NYC Net Operating Income: NOI Calculator
Seasoned investors know Net Operating Income or NOI as the most critical calculation in analyzing a successful investment property. NOI measures your rental property’s profitability before adding mortgage financing or income taxes. Use our calculator below to estimate your Net Operating Income NOI, including the Cap Rate on an investment property you own or are planning on buying.
Total Annual Income
Total Operating Expenses
Net Operating Income (NOI)
Gross Rent Multiplier (GRM)
ELIKA New York: Real Estate Calculators
Table of Contents
Net Operating Income – NOI Explained
One of the most important calculations for real estate investors when assessing a potential investment is its Net Operating Income NOI. The NOI calculation is one of the best metrics for determining the profitability of a single or multi-family investment. It’s also for determining other essential metrics such as cap rate, debt service coverage ratio, and your return on investment (ROI).
This guide will take you through everything you need to know to help you understand what NOI is and how to use it. In addition, our calculator will also allow you to quickly determine your NOI by entering your property’s details below.
What is the NOI Formula?
(Gross Operating Income + Other Income) – Total Operating Expenses = Net Operating Income
What is NOI?
NOI can be best understood as the operating profit of a real estate investment. It is calculated by deducting the operational expenses from the income of a property. Investors often use NOI as their primary valuation metric when analyzing and comparing different properties. By calculating a property’s NOI, an investor can immediately know the revenue potential of an investment. This is valuable information for investors and lenders as it tells them whether an investor will have enough cash flow to cover their mortgage payments.
However, investors need to remember that an NOI calculation will not factor in the cost of your mortgage. It’s also not the same as Net Cash Flow (NCF). A property’s NCF is its total income (cash inflows) minus total expenses (cash outflows) over a certain period. NCF is typically calculated on an annual or monthly basis through the equation:
NCF = NOI – mortgage payments
How to Use the NOI Calculator
Calculating a property’s NOI is pretty straightforward; you only need a monthly gross operating income and expenses breakdown. To help you get started, let’s take an example. A property investment you have your eyes on will bring in $4,000 per month in total rent. Using the NOI calculator above, you would input:
Monthly Rent – $4,000
Now for expenses. Let’s assume your annual costs are as follows:
Real Estate Taxes – $5,000
Insurance – $500
Utility – $1,200
Repairs and Maintenance – $2,000
Property Management – $2,400
Common Charges – $9,600
Other Operating Expenses – $0
After adding all these figures to the calculator, you end up with the following results:
Total Annual Income – $48,000.00
Total Operating Expenses – $20,700
Net Operating Income (NOI) – $27,300
Thivaluableseful information, but you must determine your Cap Rate and Gross Rent Multiplier (GRM). The Cap Rate will help you work out your expected ROI, while the GRM valuable, useful metric for comparing the profitability of similar properties. To work those out, the final figure to add will be the property’s market value (how much it is worth in the current market). For this example, let’s say the home has a property value of $800,000, which gives the following results:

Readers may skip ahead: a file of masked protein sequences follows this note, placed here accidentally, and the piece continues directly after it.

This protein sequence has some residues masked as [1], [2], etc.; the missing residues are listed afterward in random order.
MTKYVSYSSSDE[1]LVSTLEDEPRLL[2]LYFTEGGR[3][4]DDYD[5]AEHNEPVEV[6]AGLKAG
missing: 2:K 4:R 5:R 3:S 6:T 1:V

Cap Rate – 2.73
GRM – 20.83
Generally, a property with a cap rate of 8% to 12% is considered pretty good. However, like other metrics, what’s considered “good” can depend on various factors. Similarly, a “good” GRM depends heavily on the type of rental market the property is located in, but you’ll want to aim for a GRM of between four and seven. A lower number means paying off your rental property will take less time.
How to Interpret
Once you know a property’s NOI, the next and final step will be interpreting that information. For a start, a property’s NOI can immediately give you a clear picture of its potential cash flow. You can also use NOI to determine how well a property is being managed compared to similar properties in the area and how its performance has changed over time. Any property with a declining NOI should be considered a red flag.
Another use for NOI is as a crucially important metric in your mortgage application. Any property with a negative NOI will have almost no chance of receiving an approved loan. In addition, the higher a property’s NOI is, the better the chance of obtaining a low-interest mortgage loan.
Can a Property’s NOI be Changed?
Your first NOI calculation of a property isn’t necessarily set in stone. You can increase a property’s NOI by decreasing operating expenses or raising the monthly rent. However, be cautious, as this can backfire by making the property less appealing to potential tenants, resulting in long vacancy periods and decreasing market value due to deferred maintenance.
When determining how much to charge in rent, look at market comps in your area. The general rule is that monthly rent should be 2% of the property’s value. However, this is only a rough estimate to be used as a starting point and should not be considered a substitute for doing your research.
Lastly, another thing to be kept in mind is that while NOI is a powerful metric, you can manipulate it. A dishonest property owner could try to present a higher NOI by deferring some operating expenses until the following year. This is why it is vital to do your research and calculations rather than relying on whatever the owner says. In short, perform your due diligence.
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